If not for Tetris, I probably never would have owned a Game Boy. When Alexey Pajitnov's phenomenally popular block-matching puzzle game paired up with Nintendo's portable game system in 1989, my mother suddenly found a reason to buy my brothers and I a Game Boy. In retrospect, I owe Tetris a lot.
Some people owe Tetris far more than I do. Studies suggest that playing Tetris might help alleviate post-traumatic stress disorder. Another study discovered playing a modified version of Tetris might help individuals treat lazy eye.
Tetris is also just helpful for managing stress in any situation. Stacking blocks in neat rows appeals to our drive to "tidy up" and bring order to chaos, and the simple conditions for winning lets our thoughts wander while we play. Anyone can appreciate Tetris regardless of their age, gender, or level familiarity with video games. That's why literally every child and grandmother recognizes Tetris the minute they see those iconic geometric blocks—"tetrominoes"—drift from the top of a screen.
Tetris' westward trek from a simple game programmed by Pajitnov on a Soviet-era Electronika 60 computer to a cultural icon is fascinating and wrought with government drama and copyright scandal. You can find a simplified timeline of events on the official Tetris homepage, and there are several books, documentaries, and articles that go in-depth on Tetris' North American homecoming.
In other words, a not-small part of Pajitnov's existence has been eventful. But for someone who's lived part of his life in the center of a maelstrom that eventually settled to become one of the most popular video games of all time, Pajitnov is calm and cheerful. He's also humble about everything Tetris has accomplished and has ambitious ideas for how he'd like it to evolve.
"I'm really proud Tetris has given people so many hours of happiness. It's a good feeling for me," he tells me over Skype. "I think all games are a good forum for mental health, and Tetris is no exception. Games are a rare, intellectual, active kind of entertainment. Usually when you crave intellectual entertainment, you just sit on your couch and watch TV or read a book."
Pajitnov is still involved with Tetris through The Tetris Company, a 2005 LLC that licenses the brand to third parties. These third-party projects help preserve Tetris as much as they help innovate on it. In the past few years alone, we received the adorable Puyo Puyo Tetris mash-up, soared along with the award-winning Tetris Effect, struggled for supremacy against other players in Tetris 99, and even got our hands on a previously unpublished version of Tetris through the Sega Genesis Mini. Not even Pajitnov can keep up with everything; he was genuinely surprised when I told him about the lost edition of Tetris that hit the Genesis Mini.
"Interesting," he says. "I'll check it out."
That's not to suggest Pajitnov isn't tuned in to what's going on in his Tetris kingdom. We discussed some of the newer games, and Tetris' continued potential as a competitive pastime, a door that opened with last year's Tetris 99 for the Switch.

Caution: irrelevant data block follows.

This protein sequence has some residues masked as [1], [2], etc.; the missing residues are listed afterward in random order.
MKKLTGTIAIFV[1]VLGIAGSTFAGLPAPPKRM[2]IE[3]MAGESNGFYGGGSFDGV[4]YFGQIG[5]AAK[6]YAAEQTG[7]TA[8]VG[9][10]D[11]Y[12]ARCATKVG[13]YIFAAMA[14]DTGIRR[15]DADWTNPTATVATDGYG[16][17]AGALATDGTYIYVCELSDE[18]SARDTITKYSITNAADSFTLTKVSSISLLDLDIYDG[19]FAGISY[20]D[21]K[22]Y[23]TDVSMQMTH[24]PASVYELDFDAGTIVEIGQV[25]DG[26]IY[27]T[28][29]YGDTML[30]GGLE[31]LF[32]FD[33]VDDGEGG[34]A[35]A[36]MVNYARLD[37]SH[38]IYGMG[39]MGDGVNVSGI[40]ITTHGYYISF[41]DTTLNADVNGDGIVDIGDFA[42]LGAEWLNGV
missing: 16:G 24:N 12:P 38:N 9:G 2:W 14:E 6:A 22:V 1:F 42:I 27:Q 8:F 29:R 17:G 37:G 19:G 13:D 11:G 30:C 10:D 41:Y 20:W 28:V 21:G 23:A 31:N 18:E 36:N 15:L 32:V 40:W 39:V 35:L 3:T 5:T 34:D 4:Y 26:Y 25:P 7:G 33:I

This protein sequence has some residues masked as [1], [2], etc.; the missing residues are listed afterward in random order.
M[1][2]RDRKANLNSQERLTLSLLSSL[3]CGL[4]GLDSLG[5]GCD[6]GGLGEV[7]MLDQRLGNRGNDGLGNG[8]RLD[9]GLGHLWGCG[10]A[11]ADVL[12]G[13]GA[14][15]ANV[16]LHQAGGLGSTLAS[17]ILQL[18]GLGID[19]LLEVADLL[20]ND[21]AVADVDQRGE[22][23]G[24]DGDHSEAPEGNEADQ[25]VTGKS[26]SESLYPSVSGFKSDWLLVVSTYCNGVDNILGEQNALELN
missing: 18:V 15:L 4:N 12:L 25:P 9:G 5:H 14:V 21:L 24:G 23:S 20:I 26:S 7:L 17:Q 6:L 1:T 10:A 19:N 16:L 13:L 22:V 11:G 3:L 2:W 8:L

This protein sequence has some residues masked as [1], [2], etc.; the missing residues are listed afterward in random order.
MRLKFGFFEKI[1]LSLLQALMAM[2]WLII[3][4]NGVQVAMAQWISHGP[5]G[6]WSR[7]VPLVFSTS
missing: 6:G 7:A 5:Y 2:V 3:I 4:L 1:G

"I love Switch. They [Nintendo] did a great job on it," Pajitnov says, citing The Legend of Zelda: Breath of the Wild as one of his favorite games on the system and lamenting how his son keeps stealing it away from him. But Tetris 99 is the game he's most excited about, since that's where he sees the franchise's future.
"Tetris 99 is absolutely a great title," he says. "Basically, I think the one-player version of Tetris has been more or less stabilized over the years. That's good, and we're just adjusting the game to new user interfaces. But for two-player modes and serious competition, there are several challenges to overcome.
"I really want Tetris to establish itself as an esport. We're getting there very slowly but surely."
While Pajitnov isn't quite as over-the-moon about Tetris Effect, he's still very impressed by its ethereal graphics. He also likes Puyo Puyo Tetris quite a bit, calling Puyo Puyo "the only game that could pair with Tetris." Then he surprised me by revealing he had a hand in bringing the original Puyo Puyo puzzle game to life. "I designed the puzzle mode—the small tasks, like when you need to clear the field in a couple of moves or something like that. But it was so long ago, maybe 20 years. I can't remember."
The first Puyo Puyo game was developed for Japan's MSX2 computer and the Famicom Disk System by the now-defunct Compile in 1991, making Pajitnov's estimate closer to 30 years ago. What's a decade here or there, though?
The future of Tetris looks energetic and surprisingly diverse, but Pajitnov is careful not to constantly operate at a "level nine, high five" pace. He winds down by reading, watching television, and staying active. "I'm almost 65, so it's time for me to look after my health," he says. "I'm exercising a little bit, trying to keep myself in at least decent physical condition."
He's also working on games that don't involve spinning letter blocks. "I have a couple of slow projects I'm doing with my friends. I have two very old friends. They live in Saint Petersburg. About ten years ago, we started to produce some little puzzles for the App Store." He laughs. "We're still doing it, but it's kind of slow. There's only three of us."
Tetris has been synonymous with puzzle games since the end of the '80s, and Pajitnov's energy regarding its future signals Tetris will remain the genre's king for years to come. Will the new decade grant it a spot as a major contender as an esport? Given Tetris' brand power, the general public might finally react with something other than angry confusion when they turn on ESPN and see professional block-stackers struggling against each other.